Blog Tour: That Asian Kid (Review)



Despite his hard work and brains, Jeevan, is doing badly in his GCSE English literature class. His teacher, Mrs Greaves, dislikes him intensely and Jeevan is convinced that he is the victim of racial prejudice. Can he stand up for what’s right? When he comes upon her in the woods outisde school in a compromising situation with another teacher, Jeevan can’t help but film the scene on his phone. With this secret new ammunition at his fingertips – dare he upload it to social media? 




First of all, I want to thank Savita for letting me join her blog tour even though I’m still on a hiatus! It was a honor to be a part of it as I adored her previous book so much! Savita might have became one of my favourite authors after her newest release, she had convinced me with her brilliant writing and important subjects that she tackles so flawlessly each time.

That Asian Kid focused on racism and talked about the power imbalance between teachers and their students and how that can become a huge issue when the teacher isn’t fair. I think we all know how frustrating it is to feel that a teacher isn’t just in their evaluation because of various reasons that aren’t related to your academic performance. In this instance, Jeevan tries to convince everyone that his teacher is grading him down because she’s racist and while his friends and family are understanding, they all encourage him to ignore it, to try to let it pass until he can switch classes, which frustrates Jeevan to no end because he doesn’t believe injustice should be ignored. He believes injustice should be punished and he also gets material to blackmail his teacher, material that he tries not to think about using until his principal doesn’t do anything about his anonymous note and things get worse and worse. Now the blackmail thing rubbed me all wrong because I was rooting for them to leak a video that showed the racism instead of another one that made the situation more complicated.

There were definitely times when Jeevan’s morality got a bit gray, but it still didn’t diminish what his teacher did. And in my opinion, things ended quite well, you won’t be dissatisfied with the ending! Besides this tale of injustice, you’ll get a wonderful group of friends, a very united family that I absolutely adored reading about and characters that really sound like teenagers and go through dramas that are very age-suitable! Dread and Sandi are Jeevan’s best friends, they are very different from each other which made their dynamics very cool and fascinating. Dread was always rational, pushing Jeevan to make the right choice, while Sandi (even though he was presented as a goody shoes) was more impulsive and let his emotions sometimes cloud his decisions and gave advice to Jeevan according to this trait of his.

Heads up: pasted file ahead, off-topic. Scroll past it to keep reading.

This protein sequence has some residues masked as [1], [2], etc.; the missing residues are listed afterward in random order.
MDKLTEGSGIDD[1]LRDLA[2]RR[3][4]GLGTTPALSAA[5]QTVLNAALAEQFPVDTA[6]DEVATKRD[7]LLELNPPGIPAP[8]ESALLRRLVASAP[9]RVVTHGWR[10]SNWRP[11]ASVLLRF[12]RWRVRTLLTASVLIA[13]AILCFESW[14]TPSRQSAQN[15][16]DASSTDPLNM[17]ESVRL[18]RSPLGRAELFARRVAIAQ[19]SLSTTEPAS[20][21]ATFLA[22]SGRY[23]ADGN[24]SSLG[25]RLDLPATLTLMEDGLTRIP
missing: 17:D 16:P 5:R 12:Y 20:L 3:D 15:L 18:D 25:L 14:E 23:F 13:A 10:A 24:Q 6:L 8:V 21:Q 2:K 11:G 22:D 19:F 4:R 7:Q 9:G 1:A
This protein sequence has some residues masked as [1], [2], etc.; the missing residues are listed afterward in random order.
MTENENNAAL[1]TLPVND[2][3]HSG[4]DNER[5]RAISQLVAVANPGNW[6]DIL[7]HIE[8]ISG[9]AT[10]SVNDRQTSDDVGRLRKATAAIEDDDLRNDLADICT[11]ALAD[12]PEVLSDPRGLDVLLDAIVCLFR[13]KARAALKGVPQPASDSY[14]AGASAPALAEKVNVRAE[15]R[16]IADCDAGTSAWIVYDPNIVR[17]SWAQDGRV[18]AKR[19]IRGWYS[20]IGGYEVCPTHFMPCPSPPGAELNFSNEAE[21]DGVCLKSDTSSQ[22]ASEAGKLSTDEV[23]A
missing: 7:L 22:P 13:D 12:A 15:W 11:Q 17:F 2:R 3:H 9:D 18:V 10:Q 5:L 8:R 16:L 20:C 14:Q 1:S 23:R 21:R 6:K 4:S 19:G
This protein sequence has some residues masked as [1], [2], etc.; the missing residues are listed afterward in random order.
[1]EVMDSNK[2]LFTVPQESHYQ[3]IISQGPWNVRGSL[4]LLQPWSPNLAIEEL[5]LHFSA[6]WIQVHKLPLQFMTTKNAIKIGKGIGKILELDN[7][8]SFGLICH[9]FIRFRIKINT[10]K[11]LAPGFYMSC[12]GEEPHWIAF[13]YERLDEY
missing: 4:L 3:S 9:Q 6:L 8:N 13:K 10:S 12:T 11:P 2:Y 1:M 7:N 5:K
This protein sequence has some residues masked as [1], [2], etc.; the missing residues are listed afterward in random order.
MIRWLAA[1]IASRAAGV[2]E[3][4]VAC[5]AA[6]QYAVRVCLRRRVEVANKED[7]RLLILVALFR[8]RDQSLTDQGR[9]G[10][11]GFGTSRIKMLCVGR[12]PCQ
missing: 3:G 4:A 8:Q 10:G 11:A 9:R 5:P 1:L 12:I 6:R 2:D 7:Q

I thought it was amazing how school was very important in the plot, we got to see Jeevan studying for his exams, the pressure during that period being discussed, the support he got from his parents and Maji, it was all so refreshing because school never seems to be that important in YA books anymore. It wasn’t just an afterthought. I also loved that we got to see some good teachers represented as well, very caring teachers that would go to great lengths to protect their students!

All in all, the book did a great job at sending the message that you should never stop fighting, you should never accept abuse and discrimination, you should keep talking until you’re heard.


P1010134 (2).JPG

Savita Kalhan was born in India, but has lived in the UK most of her life. She graduated from Aberystwyth University with a degree in Politics and Philosophy. She was a Batik artist before going to live in the Middle East for several years where she taught English and began to write. Now living in North London, she spends her time writing, playing tennis, and growing vegetables and super-hot chillies on her allotment. Savita runs a very enthusiastic teen reading group at her local library in Finchley, who enjoy reading and talking about books as much as she does. Her debut teen novel, The Long Weekend, was published by Andersen Press, and is a tense thriller about two boys who are abducted after school. It was short-listed for the Fabulous Book Award 2010. Her YA novel The Girl in the Broken Mirror was published by Troika Books in 2018, and her next YA novel, That Asian Kid, was published on 29th August 2019.

If you would like to know more about Savita, you’ll find her on Twitter @savitakalhan, or visit her website –


3 thoughts on “Blog Tour: That Asian Kid (Review)

  1. nen & jen says:

    I love a YA that isn’t shy to address deeper themes. I think what Jeevan experienced in terms of teachers’ biased dislike is something we’ve all faced before at one time or another and is really relatable. I’m keen to give this book a try sometime 😀 Great review!

    Liked by 1 person

Leave a Reply

Fill in your details below or click an icon to log in: Logo

You are commenting using your account. Log Out /  Change )

Twitter picture

You are commenting using your Twitter account. Log Out /  Change )

Facebook photo

You are commenting using your Facebook account. Log Out /  Change )

Connecting to %s